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Thomas Hickernell, MD
Biography

Thomas, son of Craig and Mary Anne Hickernell, was born here at Babies’ Hospital (before there was CHONY) and raised in Pelham, NY. Tom is the oldest of four children, with three younger sisters: Katherine, Laura, and Sarah. After graduating from Pelham Memorial High School, Tom matriculated at Union College in Schenectady, NY after being recruited by the football team. He began college by enrolling in Engineering 101 and playing for the Union College Dutchmen Football team, but after one trimester he decided his time and talents were better spent elsewhere. He switched from engineering to biochemistry, and from football to a fraternity, and never looked back.

After graduating from Union College magna cum laude, Tom considered applying to graduate school to earn a PhD in biochemistry. He was interested in cancer and genetics research and possibly drug development, but wanted to gain more experience in the field before choosing his path. Ultimately, he was hired as a research laboratory technician in the molecular genetics lab of Fred Alt, PhD at Harvard Medical School. When Tom and Fred weren’t sneaking out of the lab to play pickup basketball in the medical student gym, Tom worked with genetically engineered mice to help elucidate novel mechanisms of DNA-damage repair. The manuscripts from these efforts were eventually published twice in Nature and in the Proceedings of the National Academy of Sciences as well. Excited by the lab’s successes, but frustrated by the often long journey of translating basic scientific findings into practical clinical applications, Tom decided to take the MCAT and apply to medical school to further his education. Luckily, he had already taken all of the prerequisite classes, largely by coincidence.

After promising Columbia’s Dean Frantz that he would try out for the rugby team, Tom was granted admission to the Columbia University College of Physicians and Surgeons in 2008. He briefly kept his rugby promise to Dean Frantz, but after he was convinced that tackling like a football player in rugby would quickly lead to serious paralyzing injuries, Tom hung up his old football cleats for good. Tom sought out operating room experience early on in medical school, and as fate would have it, the first surgery he ever saw was a total hip replacement performed by Dr. Jeff Geller. Tom was hooked, and Dr. Geller was doomed to work with him for at least the next ten years of his life.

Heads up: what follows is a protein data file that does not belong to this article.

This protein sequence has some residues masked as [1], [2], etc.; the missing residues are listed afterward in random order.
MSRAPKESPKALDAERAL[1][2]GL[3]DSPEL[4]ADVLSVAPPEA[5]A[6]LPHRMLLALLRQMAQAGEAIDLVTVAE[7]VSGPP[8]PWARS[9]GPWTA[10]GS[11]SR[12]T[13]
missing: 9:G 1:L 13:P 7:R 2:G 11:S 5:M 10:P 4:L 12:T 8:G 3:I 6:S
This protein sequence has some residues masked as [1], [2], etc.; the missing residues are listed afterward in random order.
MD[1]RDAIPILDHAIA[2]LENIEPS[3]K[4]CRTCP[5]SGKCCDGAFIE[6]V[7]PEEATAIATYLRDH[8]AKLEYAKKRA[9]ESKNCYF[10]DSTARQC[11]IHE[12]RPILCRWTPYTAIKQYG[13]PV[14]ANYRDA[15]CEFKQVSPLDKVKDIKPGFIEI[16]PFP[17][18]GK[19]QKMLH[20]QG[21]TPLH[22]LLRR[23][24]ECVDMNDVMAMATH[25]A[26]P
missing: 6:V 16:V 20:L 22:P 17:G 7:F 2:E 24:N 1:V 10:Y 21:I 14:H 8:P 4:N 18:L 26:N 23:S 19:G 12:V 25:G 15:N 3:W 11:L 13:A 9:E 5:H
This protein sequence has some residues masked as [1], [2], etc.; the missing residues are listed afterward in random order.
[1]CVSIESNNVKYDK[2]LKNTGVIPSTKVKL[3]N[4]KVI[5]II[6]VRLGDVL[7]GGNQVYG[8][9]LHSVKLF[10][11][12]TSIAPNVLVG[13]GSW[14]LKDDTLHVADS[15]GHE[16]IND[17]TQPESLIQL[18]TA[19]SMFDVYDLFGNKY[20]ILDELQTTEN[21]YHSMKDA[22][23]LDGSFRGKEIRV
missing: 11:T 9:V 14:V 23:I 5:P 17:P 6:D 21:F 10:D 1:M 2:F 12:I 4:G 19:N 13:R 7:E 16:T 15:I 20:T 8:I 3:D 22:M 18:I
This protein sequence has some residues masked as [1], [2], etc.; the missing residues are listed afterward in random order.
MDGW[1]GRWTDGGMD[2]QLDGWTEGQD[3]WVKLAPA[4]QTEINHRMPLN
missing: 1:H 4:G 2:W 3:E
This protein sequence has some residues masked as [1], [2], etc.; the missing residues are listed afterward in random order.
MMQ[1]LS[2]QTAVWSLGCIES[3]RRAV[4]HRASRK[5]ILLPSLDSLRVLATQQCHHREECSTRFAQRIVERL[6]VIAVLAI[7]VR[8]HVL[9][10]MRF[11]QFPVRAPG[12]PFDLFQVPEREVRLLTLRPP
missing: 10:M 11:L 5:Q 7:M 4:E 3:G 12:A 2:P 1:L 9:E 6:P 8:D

Tom matched into his first choice for residency, a 6-year residency track working on translational research with Dr. Francis Lee at Columbia Orthopedics. Unfortunately, tragedy struck shortly thereafter, when Tom was diagnosed with acute promyelocytic leukemia on the very day he finished his medical school graduation requirements. Rather than studying bone biology and musculoskeletal tumors, his initial post-doctorate research year was spent mostly receiving chemotherapy and beating his own cancer. During that time, his friends and family, besides offering their endless support, also helped him raise over $100,000 for the Leukemia and Lymphoma Society, for which Tom will be eternally proud and grateful. Thankfully, he was able to start his 5-year clinical orthopedics training track on schedule.

Tom wishes to thank his wife Dana, his friends and family, and his NYOH family for getting him through the past 6 years. He is looking forward to continuing his medical training with an eleventh year at Columbia, pursuing a fellowship in adult hip and knee reconstruction.

What is your favorite bone?
Femur. Biggest bone, doubles as a war club when excised
What's the best place you have traveled since your residency started?
Havana, Cuba; Hawaii; Turks and Caicos; Englewood, NJ
Where are you from?
Pelham, NY
Favorite restaurant in NYC?
Peter Luger's
Favorite activity outside of work?
5th amendment privilege
Dream concert (even if band not together or alive)?
Backstreet Boys
Best Pandora station for the OR?
Summer Hits of the 90s
Favorite night float snack?
Yogurt
What is your spirit animal?
Ox

 

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